Does Sport harm my sleep in the evening?

Jogging in the park, soccer on the football field, volleyball on the beach: the longer the days are, the more time there is left to play sports outdoors. Basically great - however, exercise before going to bed can, under certain circumstances, harm sleep.

Anyone who lifts weights in the evening or swings on a racing bike sleeps worse, that is a common belief. Disturbed sleep in turn increases the risk of accidents, heart attacks, overweight and mental disorders.

The German Society for Sleep Research and Sleep Medicine (DGSM) points out in a guidebook that sports too short of bedtime can disturb sleep. New studies show a contradictory picture.

No intensive training before bedtime

Sports scientists from ETH Zurich evaluated 23 studies for a meta-analysis published in February in the journal "Sports Medicine". As a result, those who spend less than an hour at bedtime are in danger of taking longer to fall asleep and less sleep. On the other hand, the movement did not affect other aspects such as deep sleep phases or the frequency of waking up.

And the negative effects, mind you, only refer to intensive training very shortly before going to bed. In general, evening sports - ie sports less than four hours before going to bed - do not affect sleep.

On the contrary, late exercise could even promote sleep quality. However, the effect is small. "Similar to normal fluctuations from night to night and therefore probably clinically irrelevant," the scientists write.

Compared to previous single studies, the meta-analysis is quite meaningful. But she has limitations. Above all, the researchers did not compare evening sports with morning or afternoon athletes - but with non-athletes. In addition, only studies with persons without sleep disturbance were included. And it was almost exclusively normal-weight men between 19 and 28 years old.

Better sport in the evening than in the afternoon

In a study overview from the year 2015, however, US psychologists have juxtaposed sports at different times of the day. In addition, the study participants were from different age groups.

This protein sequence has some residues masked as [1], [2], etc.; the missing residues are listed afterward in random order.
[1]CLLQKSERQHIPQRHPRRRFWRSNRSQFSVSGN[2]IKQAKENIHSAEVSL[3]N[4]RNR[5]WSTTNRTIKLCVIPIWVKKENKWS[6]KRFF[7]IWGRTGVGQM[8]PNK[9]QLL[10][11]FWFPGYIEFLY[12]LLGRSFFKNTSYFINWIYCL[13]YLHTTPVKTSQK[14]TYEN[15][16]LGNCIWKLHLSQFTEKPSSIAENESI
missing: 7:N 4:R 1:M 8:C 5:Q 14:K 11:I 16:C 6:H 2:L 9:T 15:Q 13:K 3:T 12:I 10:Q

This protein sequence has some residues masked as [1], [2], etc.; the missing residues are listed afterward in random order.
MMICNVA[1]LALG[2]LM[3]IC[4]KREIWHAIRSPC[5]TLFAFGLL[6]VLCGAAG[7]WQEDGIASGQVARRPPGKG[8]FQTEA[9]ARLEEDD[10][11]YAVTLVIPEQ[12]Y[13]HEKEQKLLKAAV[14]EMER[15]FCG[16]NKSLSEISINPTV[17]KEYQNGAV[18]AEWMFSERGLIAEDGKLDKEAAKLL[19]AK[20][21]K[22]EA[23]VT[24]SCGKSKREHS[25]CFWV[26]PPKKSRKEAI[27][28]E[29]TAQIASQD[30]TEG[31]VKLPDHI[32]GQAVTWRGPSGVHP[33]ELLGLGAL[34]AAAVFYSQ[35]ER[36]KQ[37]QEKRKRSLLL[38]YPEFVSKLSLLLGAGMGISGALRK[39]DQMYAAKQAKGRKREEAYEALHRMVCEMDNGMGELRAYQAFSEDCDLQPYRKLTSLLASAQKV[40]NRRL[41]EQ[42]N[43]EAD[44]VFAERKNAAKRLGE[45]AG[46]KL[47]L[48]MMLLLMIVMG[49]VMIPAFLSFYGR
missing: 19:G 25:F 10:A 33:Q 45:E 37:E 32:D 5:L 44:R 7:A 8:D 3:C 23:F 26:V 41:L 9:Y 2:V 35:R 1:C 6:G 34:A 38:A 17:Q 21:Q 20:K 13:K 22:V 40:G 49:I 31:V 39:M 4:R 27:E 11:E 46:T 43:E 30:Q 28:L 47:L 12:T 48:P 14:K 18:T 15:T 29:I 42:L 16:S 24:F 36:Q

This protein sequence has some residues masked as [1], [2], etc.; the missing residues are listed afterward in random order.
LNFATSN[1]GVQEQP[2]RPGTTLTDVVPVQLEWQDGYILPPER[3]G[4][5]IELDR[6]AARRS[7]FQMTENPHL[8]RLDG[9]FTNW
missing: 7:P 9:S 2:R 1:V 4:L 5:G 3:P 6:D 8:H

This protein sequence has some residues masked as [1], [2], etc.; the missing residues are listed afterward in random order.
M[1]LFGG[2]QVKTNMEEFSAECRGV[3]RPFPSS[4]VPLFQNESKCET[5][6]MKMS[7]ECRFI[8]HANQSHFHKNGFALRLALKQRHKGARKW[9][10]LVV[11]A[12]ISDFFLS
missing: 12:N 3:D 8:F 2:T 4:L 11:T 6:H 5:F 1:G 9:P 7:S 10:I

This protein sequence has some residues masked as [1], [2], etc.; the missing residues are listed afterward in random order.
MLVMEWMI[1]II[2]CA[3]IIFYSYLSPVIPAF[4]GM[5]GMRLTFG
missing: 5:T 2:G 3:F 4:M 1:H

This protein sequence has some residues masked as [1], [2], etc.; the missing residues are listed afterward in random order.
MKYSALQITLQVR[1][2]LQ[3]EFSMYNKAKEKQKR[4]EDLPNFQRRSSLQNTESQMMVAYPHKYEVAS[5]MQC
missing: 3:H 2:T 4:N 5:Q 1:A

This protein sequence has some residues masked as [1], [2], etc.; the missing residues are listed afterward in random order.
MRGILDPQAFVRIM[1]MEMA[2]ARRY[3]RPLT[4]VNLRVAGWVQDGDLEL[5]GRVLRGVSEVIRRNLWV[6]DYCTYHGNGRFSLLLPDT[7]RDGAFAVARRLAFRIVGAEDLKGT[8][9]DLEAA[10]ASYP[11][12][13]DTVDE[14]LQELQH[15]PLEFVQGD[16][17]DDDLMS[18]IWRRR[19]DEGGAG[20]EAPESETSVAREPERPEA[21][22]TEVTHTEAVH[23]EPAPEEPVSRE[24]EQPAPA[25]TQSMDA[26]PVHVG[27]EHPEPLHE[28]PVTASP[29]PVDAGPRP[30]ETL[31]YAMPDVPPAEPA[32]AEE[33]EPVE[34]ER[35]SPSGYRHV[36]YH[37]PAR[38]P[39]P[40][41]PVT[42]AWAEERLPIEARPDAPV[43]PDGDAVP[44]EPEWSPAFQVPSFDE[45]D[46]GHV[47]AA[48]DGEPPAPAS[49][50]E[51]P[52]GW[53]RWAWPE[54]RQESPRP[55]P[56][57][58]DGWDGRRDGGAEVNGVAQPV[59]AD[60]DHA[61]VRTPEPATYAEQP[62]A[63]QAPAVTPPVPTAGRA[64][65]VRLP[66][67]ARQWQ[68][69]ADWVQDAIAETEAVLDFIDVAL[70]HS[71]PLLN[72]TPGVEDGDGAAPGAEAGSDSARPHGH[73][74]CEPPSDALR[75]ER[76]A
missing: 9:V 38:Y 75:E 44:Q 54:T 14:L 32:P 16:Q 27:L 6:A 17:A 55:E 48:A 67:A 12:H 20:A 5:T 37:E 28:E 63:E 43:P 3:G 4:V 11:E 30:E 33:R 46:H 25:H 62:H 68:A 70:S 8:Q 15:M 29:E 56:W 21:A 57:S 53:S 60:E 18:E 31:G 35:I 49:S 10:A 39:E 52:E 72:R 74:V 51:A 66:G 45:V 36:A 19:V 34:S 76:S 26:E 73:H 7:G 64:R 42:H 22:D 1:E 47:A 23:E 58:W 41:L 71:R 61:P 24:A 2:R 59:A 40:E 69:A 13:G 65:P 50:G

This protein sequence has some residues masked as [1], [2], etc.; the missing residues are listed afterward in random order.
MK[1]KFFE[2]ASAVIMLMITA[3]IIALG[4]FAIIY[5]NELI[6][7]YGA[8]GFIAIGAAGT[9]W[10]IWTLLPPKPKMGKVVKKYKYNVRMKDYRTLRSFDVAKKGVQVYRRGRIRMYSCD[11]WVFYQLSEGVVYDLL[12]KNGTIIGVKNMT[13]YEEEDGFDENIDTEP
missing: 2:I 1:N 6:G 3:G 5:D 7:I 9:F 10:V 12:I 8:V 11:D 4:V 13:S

The researchers showed that people who had driven less than three hours before going to bed Sport, even more rarely woke up as those who had trained in the afternoon or early evening (three to eight hours before going to bed).

Other factors, such as how long it takes to fall asleep, did not affect the time of day. And the positive results were only for occasional sports (less than once a week). "There were not enough studies on regular sports that considered the time of day," the researchers said.

Even less research is available with regard to people who already suffer from sleep disorders. And that is in Germany, according to the federal government almost every third. Australian researchers have recently looked at evening sports especially in overweight men with sleep disorders - and found no evidence of worse sleep after exercise in the evening than in the morning or afternoon.

Many studies, few subjects

On the other hand, movement may well affect the biorhythm and, like light, act as a timer - a new study from the USA suggests.

The German guidelines for the treatment of sleep disorders explicitly make no statement about exercise as a therapeutic method - to the data is too thin.

That the study situation is still ambiguous, should also be due to the fact that usually only a few subjects are examined. Although the Swiss meta-analysis includes 23 studies - but only 275 people, ie an average of twelve people per study.

With a small number of participants, the risk that the results in other samples would look different increases. In fact, the results changed in part when the researchers excluded individual studies from the analysis. Say: The results are anything but robust.

Incidentally, scientists are still wondering what mechanisms evening sports should impair sleep at all. Higher body temperature? Aching? Heartbeat? Nocturnal hunger? Again, previous studies are not clear.


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